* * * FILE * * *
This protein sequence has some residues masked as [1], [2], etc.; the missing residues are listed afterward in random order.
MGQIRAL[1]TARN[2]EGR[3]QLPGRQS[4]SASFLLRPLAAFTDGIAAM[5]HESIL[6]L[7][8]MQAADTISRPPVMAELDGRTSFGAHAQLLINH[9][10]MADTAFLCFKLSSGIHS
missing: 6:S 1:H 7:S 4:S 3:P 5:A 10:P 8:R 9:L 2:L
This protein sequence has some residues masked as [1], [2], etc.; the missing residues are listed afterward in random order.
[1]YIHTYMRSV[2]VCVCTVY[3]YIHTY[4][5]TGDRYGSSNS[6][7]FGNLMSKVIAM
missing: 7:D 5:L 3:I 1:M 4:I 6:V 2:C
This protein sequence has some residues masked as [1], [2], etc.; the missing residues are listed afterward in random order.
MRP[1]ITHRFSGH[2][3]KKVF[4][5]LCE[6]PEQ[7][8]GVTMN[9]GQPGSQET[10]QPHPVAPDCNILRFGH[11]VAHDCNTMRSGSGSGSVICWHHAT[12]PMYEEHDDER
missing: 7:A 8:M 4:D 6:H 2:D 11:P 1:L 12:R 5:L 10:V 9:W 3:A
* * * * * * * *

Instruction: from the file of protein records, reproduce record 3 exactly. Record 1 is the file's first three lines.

This protein sequence has some residues masked as [1], [2], etc.; the missing residues are listed afterward in random order.
MRP[1]ITHRFSGH[2][3]KKVF[4][5]LCE[6]PEQ[7][8]GVTMN[9]GQPGSQET[10]QPHPVAPDCNILRFGH[11]VAHDCNTMRSGSGSGSVICWHHAT[12]PMYEEHDDER
missing: 7:A 8:M 4:D 6:H 2:D 11:P 1:L 12:R 5:L 10:V 9:W 3:A